Open Accessibility Menu

What men should know about rheumatoid arthritis treatment options

What men should know about rheumatoid arthritis treatment options

Joint pain can be the worst. When your joints are inflamed, it can disrupt your mobility and your everyday routines. The good news? If rheumatoid arthritis is to blame, there are a number of rheumatoid arthritis treatment options.

If you’ve experienced pain and stiffness recently, you might be tempted to shrug it off as a normal part of your work or your pickup basketball habit. But it could also be a sign of arthritis.

Arthritis is common among Americans, affecting 58.5 million people. While it sounds like a single medical condition, arthritis encompasses multiple conditions that negatively affect the joints.

Want to know something interesting? If you and your wife both have arthritis, odds are that you’ll experience it in different ways. How does rheumatoid arthritis affect men? Here’s what you should know:

Understanding arthritis in men

While both men and women develop arthritis, it shows up differently in men than in women.

For one thing, the most common type of inflammatory arthritis in men is gout. This condition, which causes inflamed joints particularly in the feet, is rare in women but can affect men as young as age 20.

Other types of arthritis are also common in men, but they usually appear later in life. Osteoarthritis is by far the most common form of arthritis in both men and women. This less inflammatory form of arthritis causes joint pain typically related to wear and tear on the joints over time. Progressive joint damage is the result.

What about rheumatoid arthritis, though? While it’s much less common in men than in women, many men have the condition, especially those with risk factors such as obesity and smoking. And its effect can be substantial, impacting everything from mobility to intimacy.

What is rheumatoid arthritis?

Unlike osteoarthritis, which occurs due to wear and tear over the years, rheumatoid arthritis is what’s known as an “autoimmune disease.” When a person has this form of arthritis, the immune system rebels, attacking the lining of the joints as if it were an invader in the body.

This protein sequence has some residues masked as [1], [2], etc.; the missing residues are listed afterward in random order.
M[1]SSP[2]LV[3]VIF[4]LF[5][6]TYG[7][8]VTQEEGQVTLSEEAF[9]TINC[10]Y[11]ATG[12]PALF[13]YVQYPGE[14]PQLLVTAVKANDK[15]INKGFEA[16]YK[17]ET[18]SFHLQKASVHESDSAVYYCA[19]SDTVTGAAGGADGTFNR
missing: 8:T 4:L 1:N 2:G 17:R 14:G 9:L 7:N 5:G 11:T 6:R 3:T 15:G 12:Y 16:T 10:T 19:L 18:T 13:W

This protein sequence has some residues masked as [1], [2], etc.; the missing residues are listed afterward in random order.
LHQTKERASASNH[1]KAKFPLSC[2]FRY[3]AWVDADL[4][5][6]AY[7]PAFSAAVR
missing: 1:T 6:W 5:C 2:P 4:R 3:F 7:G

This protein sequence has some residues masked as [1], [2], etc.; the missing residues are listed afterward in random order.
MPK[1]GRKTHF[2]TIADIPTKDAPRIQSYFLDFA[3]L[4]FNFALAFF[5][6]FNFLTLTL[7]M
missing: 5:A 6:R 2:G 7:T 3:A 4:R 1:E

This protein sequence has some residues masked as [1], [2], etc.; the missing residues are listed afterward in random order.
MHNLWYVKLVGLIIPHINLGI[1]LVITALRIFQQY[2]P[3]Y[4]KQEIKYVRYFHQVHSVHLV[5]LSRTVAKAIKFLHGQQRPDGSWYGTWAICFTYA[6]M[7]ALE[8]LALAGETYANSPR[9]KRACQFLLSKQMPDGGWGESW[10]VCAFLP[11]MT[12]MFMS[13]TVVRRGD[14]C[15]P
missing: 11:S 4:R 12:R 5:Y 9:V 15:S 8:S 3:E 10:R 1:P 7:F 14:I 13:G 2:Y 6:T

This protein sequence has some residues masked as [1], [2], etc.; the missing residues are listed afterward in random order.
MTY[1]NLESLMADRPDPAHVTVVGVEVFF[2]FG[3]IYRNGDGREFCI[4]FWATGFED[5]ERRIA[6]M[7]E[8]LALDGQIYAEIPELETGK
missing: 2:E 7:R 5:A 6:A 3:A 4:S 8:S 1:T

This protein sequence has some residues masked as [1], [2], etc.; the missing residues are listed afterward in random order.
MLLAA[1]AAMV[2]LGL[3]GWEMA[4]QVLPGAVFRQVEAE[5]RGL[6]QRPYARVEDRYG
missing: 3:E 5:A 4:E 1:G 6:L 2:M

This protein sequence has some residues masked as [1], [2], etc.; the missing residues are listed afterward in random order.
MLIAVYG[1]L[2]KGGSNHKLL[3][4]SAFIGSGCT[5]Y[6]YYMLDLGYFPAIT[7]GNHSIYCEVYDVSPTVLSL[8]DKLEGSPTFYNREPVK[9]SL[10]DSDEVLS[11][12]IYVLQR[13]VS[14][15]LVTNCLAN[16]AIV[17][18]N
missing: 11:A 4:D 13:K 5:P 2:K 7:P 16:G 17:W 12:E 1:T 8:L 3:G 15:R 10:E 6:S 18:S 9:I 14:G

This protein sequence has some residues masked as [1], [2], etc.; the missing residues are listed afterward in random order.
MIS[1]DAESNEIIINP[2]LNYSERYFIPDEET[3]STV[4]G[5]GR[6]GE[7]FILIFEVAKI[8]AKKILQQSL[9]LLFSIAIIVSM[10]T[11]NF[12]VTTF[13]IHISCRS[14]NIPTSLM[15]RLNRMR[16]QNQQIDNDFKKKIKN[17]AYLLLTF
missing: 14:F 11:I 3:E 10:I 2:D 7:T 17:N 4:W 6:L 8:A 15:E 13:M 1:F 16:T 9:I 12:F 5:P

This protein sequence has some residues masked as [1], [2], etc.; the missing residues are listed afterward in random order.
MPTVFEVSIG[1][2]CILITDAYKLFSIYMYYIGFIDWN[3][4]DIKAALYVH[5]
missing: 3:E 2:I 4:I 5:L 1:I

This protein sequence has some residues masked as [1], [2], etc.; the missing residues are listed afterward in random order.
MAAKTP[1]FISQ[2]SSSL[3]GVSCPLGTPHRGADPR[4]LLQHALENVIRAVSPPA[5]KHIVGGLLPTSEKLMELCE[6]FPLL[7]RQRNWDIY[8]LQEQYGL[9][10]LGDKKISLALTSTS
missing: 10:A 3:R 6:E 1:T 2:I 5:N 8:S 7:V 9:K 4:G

When this happens, joints in the hands, knees or ankles can become inflamed and painful. Those who have rheumatoid arthritis may also experience notable stiffness in the morning that can linger for a half hour or even longer.

Fatigue, weight gain or loss, and weakness are common symptoms, and men with the condition are more likely to experience erectile dysfunction. That side effect is most common among men with heart health issues.

How to find relief from rheumatoid arthritis

If you are diagnosed with rheumatoid arthritis, help is available. While the condition has painful effects, your care team can suggest a personalized treatment plan for your specific needs and symptoms.

Rheumatoid arthritis treatment options include:

  • Medications. Depending on the type of symptoms you’re experiencing and the severity of those symptoms, you may be prescribed several types of medication. This can include over-the-counter and prescription anti-inflammatories to reduce pain and inflammation, antirheumatic drugs to slow disease progression, corticosteroids to reduce inflammation and swelling, and biologic agents to impact the immune system and slow the disease. Some medications, particularly biologic agents and corticosteroids, can have significant side effects.
  • Therapy. Rheumatoid arthritis can progress to a point where joints are deformed, and range of motion is decreased. A physical or occupational therapist may be able to help you create adaptations in everyday activities as needed, to restore range of motion and to improve mobility.
  • Surgery. In some cases, surgical procedures may be needed to achieve pain relief. Because rheumatoid arthritis causes the lining of the joints to be attacked by the immune system, removal of that joint lining is sometimes recommended. But joint replacement is the most common surgical procedure to treat inflamed joints.

Beyond these treatment options, your medical provider may recommend lifestyle changes, including dietary modifications and increased physical activity.

While it seems counterintuitive to exercise when your joints make movement painful, exercise can actually reduce discomfort. Swimming and water aerobics can be particularly helpful since they allow low-impact movement without pressure on the joints.

A diet that incorporates inflammation-fighting omega-3 fatty acids can also be helpful. These fatty acids, which can be found in fatty fish such as salmon or tuna, can also be obtained through fish oil supplements.

The key to successful treatment is detecting and treating the condition as early as possible. If you’re experiencing pain and stiffness, don’t toss it off as normal—talk with your doctor about your symptoms and a possible diagnosis. A simple blood test can sometimes confirm if rheumatoid arthritis is to blame.

The best plan to treat rheumatoid arthritis is the one created with you in mind. LCMC Health orthopedic specialists are here and waiting to get you back to your best self.